Salesmen not allowed

Running errands for my mother, I came across an apartment complex (complete with kids on bicycles and adults walking in circles wearing sneakers and purposeful looks) with the sign “Salesmen not allowed”.

Much as I would like to say my first job was at a fabulous company more than a hundred years old, the first job that paid me was something far less glamorous. I walked from door to door in a relatively wealthy suburb, trying to get people to sign petitions for clean water (and hopefully get them to donate some money while at it). It happens, I was told; the first time someone slammed their door on my face, or when they rudely informed me they couldn’t care less about who I was representing. Why do you insist on ruining our dinner, they asked me. (I am sorry?)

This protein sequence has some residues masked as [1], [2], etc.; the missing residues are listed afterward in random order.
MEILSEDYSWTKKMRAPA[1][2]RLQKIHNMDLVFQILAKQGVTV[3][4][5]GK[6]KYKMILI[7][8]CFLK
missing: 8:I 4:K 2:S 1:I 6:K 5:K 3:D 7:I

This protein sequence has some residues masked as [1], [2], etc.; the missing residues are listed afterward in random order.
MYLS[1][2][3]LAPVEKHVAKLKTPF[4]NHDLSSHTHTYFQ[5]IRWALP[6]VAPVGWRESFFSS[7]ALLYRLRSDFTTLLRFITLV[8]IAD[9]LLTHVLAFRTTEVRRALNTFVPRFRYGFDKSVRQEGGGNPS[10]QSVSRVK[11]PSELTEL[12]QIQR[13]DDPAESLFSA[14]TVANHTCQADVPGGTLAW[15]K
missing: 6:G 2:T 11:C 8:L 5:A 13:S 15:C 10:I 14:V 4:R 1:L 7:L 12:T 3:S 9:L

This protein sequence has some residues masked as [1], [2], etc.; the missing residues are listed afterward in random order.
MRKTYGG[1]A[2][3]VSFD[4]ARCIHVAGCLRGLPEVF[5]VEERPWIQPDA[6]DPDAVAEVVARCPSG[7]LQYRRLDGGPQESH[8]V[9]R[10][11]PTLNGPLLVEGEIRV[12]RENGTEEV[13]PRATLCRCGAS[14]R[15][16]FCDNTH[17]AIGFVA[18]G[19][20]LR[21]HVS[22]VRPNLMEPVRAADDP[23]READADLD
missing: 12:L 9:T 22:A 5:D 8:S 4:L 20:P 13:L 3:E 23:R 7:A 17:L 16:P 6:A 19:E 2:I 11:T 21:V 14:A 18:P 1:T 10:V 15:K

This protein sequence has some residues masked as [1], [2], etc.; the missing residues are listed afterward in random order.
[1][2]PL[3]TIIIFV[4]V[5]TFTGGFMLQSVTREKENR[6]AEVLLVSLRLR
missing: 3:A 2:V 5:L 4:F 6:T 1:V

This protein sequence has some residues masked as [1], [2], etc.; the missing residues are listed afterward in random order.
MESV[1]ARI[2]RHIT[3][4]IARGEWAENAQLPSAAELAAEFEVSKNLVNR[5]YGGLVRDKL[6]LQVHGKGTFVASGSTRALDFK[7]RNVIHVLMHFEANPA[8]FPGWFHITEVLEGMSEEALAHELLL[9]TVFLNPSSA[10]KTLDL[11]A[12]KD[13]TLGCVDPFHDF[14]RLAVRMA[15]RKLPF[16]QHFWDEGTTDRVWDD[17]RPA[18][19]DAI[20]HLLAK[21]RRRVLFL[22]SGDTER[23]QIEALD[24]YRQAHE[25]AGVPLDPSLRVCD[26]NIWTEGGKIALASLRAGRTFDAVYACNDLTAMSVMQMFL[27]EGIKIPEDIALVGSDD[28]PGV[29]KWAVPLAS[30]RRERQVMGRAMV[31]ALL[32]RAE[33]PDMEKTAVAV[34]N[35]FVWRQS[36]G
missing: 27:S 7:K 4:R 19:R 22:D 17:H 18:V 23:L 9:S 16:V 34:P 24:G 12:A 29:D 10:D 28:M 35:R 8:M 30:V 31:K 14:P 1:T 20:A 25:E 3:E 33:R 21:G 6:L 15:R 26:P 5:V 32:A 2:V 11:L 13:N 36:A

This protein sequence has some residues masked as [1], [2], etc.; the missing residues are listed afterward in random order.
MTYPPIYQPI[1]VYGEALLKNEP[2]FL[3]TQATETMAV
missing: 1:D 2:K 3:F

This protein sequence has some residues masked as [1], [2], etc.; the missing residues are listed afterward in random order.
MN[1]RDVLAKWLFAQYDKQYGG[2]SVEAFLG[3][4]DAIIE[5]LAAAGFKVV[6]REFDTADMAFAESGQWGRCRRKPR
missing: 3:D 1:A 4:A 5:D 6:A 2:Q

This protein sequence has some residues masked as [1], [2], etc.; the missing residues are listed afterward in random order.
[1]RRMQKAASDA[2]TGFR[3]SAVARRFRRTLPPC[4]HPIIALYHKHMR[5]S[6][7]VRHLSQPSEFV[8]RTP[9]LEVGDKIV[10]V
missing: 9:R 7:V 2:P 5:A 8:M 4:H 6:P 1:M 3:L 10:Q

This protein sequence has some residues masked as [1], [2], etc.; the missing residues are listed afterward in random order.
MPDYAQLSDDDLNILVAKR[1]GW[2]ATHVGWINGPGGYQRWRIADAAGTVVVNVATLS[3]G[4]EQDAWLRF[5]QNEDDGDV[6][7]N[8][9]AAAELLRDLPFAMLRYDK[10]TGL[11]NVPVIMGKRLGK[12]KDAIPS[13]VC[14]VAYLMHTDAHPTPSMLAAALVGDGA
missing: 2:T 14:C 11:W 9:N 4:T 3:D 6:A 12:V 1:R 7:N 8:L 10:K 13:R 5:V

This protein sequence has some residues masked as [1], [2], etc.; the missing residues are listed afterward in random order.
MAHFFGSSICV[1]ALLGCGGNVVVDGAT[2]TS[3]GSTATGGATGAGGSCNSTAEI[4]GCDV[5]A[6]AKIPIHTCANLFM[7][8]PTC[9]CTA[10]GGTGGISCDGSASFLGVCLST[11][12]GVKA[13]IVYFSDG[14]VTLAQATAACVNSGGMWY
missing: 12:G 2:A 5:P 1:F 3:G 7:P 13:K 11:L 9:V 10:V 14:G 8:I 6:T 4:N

My parents need not know about this, I reasoned. I could hear them as though they were next to me (well, not my father, he is a quiet man). But my mother:

Why are you doing this?

Come back home.

Do you want us to send you money? (NO!)

72 dollars for a day of dragging my feet to every house on the map handed out to me. To tell you the truth, I felt rich and poor all at once.

Now somebody take that sign off.


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